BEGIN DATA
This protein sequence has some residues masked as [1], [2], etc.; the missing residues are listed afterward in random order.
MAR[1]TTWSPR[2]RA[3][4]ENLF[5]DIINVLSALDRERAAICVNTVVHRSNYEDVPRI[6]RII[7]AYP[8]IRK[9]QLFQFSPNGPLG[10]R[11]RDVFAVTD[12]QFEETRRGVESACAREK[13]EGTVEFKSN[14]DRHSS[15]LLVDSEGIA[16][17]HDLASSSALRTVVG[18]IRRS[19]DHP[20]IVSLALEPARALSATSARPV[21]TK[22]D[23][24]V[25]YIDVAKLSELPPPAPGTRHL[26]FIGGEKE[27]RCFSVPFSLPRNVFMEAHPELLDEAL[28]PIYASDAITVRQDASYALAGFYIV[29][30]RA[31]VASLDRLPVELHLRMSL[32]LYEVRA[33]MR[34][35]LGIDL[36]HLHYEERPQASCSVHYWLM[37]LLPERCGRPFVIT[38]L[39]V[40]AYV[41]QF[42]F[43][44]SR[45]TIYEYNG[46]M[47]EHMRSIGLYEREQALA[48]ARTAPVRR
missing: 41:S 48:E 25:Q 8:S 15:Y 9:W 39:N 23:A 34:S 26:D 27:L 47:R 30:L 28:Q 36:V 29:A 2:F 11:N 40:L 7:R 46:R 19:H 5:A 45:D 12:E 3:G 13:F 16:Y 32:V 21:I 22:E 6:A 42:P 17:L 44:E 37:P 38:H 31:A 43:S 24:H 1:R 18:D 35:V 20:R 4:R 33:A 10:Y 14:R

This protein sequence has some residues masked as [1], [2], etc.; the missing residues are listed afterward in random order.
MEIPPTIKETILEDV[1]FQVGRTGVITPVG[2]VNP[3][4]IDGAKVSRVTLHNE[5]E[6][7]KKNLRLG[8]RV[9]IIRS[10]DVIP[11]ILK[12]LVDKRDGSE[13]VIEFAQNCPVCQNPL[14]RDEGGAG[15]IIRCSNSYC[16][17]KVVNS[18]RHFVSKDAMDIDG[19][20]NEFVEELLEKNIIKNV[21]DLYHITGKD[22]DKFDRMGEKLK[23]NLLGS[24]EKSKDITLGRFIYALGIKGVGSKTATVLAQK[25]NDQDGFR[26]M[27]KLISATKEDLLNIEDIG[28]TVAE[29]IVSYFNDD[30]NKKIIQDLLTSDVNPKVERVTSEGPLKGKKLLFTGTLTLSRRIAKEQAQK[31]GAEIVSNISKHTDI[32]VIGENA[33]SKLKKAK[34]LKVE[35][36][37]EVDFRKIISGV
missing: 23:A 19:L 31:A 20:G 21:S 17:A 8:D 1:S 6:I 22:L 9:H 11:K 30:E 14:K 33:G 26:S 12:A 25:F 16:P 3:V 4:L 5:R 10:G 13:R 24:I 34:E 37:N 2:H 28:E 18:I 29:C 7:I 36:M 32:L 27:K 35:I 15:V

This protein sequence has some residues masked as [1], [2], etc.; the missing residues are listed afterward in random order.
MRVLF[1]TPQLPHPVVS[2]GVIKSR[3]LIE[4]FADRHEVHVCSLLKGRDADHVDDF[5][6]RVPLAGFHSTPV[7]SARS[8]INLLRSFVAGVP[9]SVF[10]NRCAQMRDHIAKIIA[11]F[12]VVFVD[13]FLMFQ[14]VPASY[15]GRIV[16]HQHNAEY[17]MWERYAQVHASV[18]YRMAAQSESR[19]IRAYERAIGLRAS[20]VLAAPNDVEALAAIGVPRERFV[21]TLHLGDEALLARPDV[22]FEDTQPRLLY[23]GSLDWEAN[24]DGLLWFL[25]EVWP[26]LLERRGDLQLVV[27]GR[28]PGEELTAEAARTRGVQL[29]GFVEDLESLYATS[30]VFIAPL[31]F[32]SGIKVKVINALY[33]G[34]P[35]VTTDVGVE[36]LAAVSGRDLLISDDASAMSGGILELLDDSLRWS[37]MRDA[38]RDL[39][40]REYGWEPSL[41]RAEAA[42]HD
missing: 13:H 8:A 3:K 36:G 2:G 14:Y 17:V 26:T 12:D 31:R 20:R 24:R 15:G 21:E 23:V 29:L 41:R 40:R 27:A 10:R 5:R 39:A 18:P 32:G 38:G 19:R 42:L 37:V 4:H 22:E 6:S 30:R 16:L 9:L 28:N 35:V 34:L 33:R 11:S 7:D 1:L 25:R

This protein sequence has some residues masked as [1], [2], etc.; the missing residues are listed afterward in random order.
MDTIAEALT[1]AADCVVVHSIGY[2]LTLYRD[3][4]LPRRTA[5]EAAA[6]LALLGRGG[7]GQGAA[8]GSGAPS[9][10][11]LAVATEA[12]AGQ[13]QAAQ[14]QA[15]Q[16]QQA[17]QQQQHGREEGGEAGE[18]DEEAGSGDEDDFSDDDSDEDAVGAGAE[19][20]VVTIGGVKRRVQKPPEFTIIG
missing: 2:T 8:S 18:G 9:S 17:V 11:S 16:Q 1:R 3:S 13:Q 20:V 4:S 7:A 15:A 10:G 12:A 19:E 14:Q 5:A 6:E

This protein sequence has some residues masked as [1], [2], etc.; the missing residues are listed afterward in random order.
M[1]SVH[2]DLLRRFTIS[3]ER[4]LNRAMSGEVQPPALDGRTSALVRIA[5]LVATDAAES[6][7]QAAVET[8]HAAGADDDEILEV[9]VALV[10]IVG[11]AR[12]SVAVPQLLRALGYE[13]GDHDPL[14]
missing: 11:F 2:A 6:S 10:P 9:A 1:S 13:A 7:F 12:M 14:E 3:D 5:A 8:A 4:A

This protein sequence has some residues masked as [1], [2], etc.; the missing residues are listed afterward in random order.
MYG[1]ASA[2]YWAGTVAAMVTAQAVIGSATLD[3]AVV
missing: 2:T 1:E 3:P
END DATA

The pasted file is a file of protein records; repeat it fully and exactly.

This protein sequence has some residues masked as [1], [2], etc.; the missing residues are listed afterward in random order.
MAR[1]TTWSPR[2]RA[3][4]ENLF[5]DIINVLSALDRERAAICVNTVVHRSNYEDVPRI[6]RII[7]AYP[8]IRK[9]QLFQFSPNGPLG[10]R[11]RDVFAVTD[12]QFEETRRGVESACAREK[13]EGTVEFKSN[14]DRHSS[15]LLVDSEGIA[16][17]HDLASSSALRTVVG[18]IRRS[19]DHP[20]IVSLALEPARALSATSARPV[21]TK[22]D[23][24]V[25]YIDVAKLSELPPPAPGTRHL[26]FIGGEKE[27]RCFSVPFSLPRNVFMEAHPELLDEAL[28]PIYASDAITVRQDASYALAGFYIV[29][30]RA[31]VASLDRLPVELHLRMSL[32]LYEVRA[33]MR[34][35]LGIDL[36]HLHYEERPQASCSVHYWLM[37]LLPERCGRPFVIT[38]L[39]V[40]AYV[41]QF[42]F[43][44]SR[45]TIYEYNG[46]M[47]EHMRSIGLYEREQALA[48]ARTAPVRR
missing: 41:S 48:E 25:Q 8:S 15:Y 9:W 39:N 23:A 34:S 26:D 27:L 47:R 30:L 28:Q 36:V 29:A 2:F 11:N 40:L 7:R 46:R 19:H 5:A 45:D 12:E 3:G 13:F 16:Y 32:V 21:I 22:E 6:A 42:P 17:L 44:E 37:P 38:H 31:A 43:S 24:H 1:R 18:D 35:V 20:R 4:R 33:A 10:Y 14:R

This protein sequence has some residues masked as [1], [2], etc.; the missing residues are listed afterward in random order.
MEIPPTIKETILEDV[1]FQVGRTGVITPVG[2]VNP[3][4]IDGAKVSRVTLHNE[5]E[6][7]KKNLRLG[8]RV[9]IIRS[10]DVIP[11]ILK[12]LVDKRDGSE[13]VIEFAQNCPVCQNPL[14]RDEGGAG[15]IIRCSNSYC[16][17]KVVNS[18]RHFVSKDAMDIDG[19][20]NEFVEELLEKNIIKNV[21]DLYHITGKD[22]DKFDRMGEKLK[23]NLLGS[24]EKSKDITLGRFIYALGIKGVGSKTATVLAQK[25]NDQDGFR[26]M[27]KLISATKEDLLNIEDIG[28]TVAE[29]IVSYFNDD[30]NKKIIQDLLTSDVNPKVERVTSEGPLKGKKLLFTGTLTLSRRIAKEQAQK[31]GAEIVSNISKHTDI[32]VIGENA[33]SKLKKAK[34]LKVE[35][36][37]EVDFRKIISGV
missing: 23:A 19:L 31:A 20:G 21:S 17:A 8:D 1:S 6:I 22:L 9:H 11:K 30:E 14:K 33:G 26:S 12:A 25:F 16:P 3:V 4:L 5:R 10:G 13:R 24:I 34:E 37:N 2:H 28:E 18:I 29:C 7:I 36:M 32:L 27:K 35:I 15:V

This protein sequence has some residues masked as [1], [2], etc.; the missing residues are listed afterward in random order.
MRVLF[1]TPQLPHPVVS[2]GVIKSR[3]LIE[4]FADRHEVHVCSLLKGRDADHVDDF[5][6]RVPLAGFHSTPV[7]SARS[8]INLLRSFVAGVP[9]SVF[10]NRCAQMRDHIAKIIA[11]F[12]VVFVD[13]FLMFQ[14]VPASY[15]GRIV[16]HQHNAEY[17]MWERYAQVHASV[18]YRMAAQSESR[19]IRAYERAIGLRAS[20]VLAAPNDVEALAAIGVPRERFV[21]TLHLGDEALLARPDV[22]FEDTQPRLLY[23]GSLDWEAN[24]DGLLWFL[25]EVWP[26]LLERRGDLQLVV[27]GR[28]PGEELTAEAARTRGVQL[29]GFVEDLESLYATS[30]VFIAPL[31]F[32]SGIKVKVINALY[33]G[34]P[35]VTTDVGVE[36]LAAVSGRDLLISDDASAMSGGILELLDDSLRWS[37]MRDA[38]RDL[39][40]REYGWEPSL[41]RAEAA[42]HD
missing: 13:H 8:A 3:K 36:G 2:G 14:Y 17:V 26:T 12:D 31:R 20:R 24:R 15:G 21:E 23:V 29:L 41:R 40:R 27:A 10:R 5:R 39:A 18:P 32:G 38:G 19:R 42:L 37:V 4:H 22:E 6:S 30:R 16:L 9:L 28:N 35:V 34:L 33:R 11:S 7:D 1:L 25:R

This protein sequence has some residues masked as [1], [2], etc.; the missing residues are listed afterward in random order.
MDTIAEALT[1]AADCVVVHSIGY[2]LTLYRD[3][4]LPRRTA[5]EAAA[6]LALLGRGG[7]GQGAA[8]GSGAPS[9][10][11]LAVATEA[12]AGQ[13]QAAQ[14]QA[15]Q[16]QQA[17]QQQQHGREEGGEAGE[18]DEEAGSGDEDDFSDDDSDEDAVGAGAE[19][20]VVTIGGVKRRVQKPPEFTIIG
missing: 2:T 8:S 18:G 9:S 17:V 11:S 16:Q 1:R 3:S 13:Q 20:V 4:S 7:A 15:A 10:G 12:A 19:E 14:Q 5:A 6:E

This protein sequence has some residues masked as [1], [2], etc.; the missing residues are listed afterward in random order.
M[1]SVH[2]DLLRRFTIS[3]ER[4]LNRAMSGEVQPPALDGRTSALVRIA[5]LVATDAAES[6][7]QAAVET[8]HAAGADDDEILEV[9]VALV[10]IVG[11]AR[12]SVAVPQLLRALGYE[13]GDHDPL[14]
missing: 11:F 2:A 6:S 10:P 9:A 1:S 13:A 7:F 12:M 14:E 3:D 5:A 8:A 4:A

This protein sequence has some residues masked as [1], [2], etc.; the missing residues are listed afterward in random order.
MYG[1]ASA[2]YWAGTVAAMVTAQAVIGSATLD[3]AVV
missing: 2:T 1:E 3:P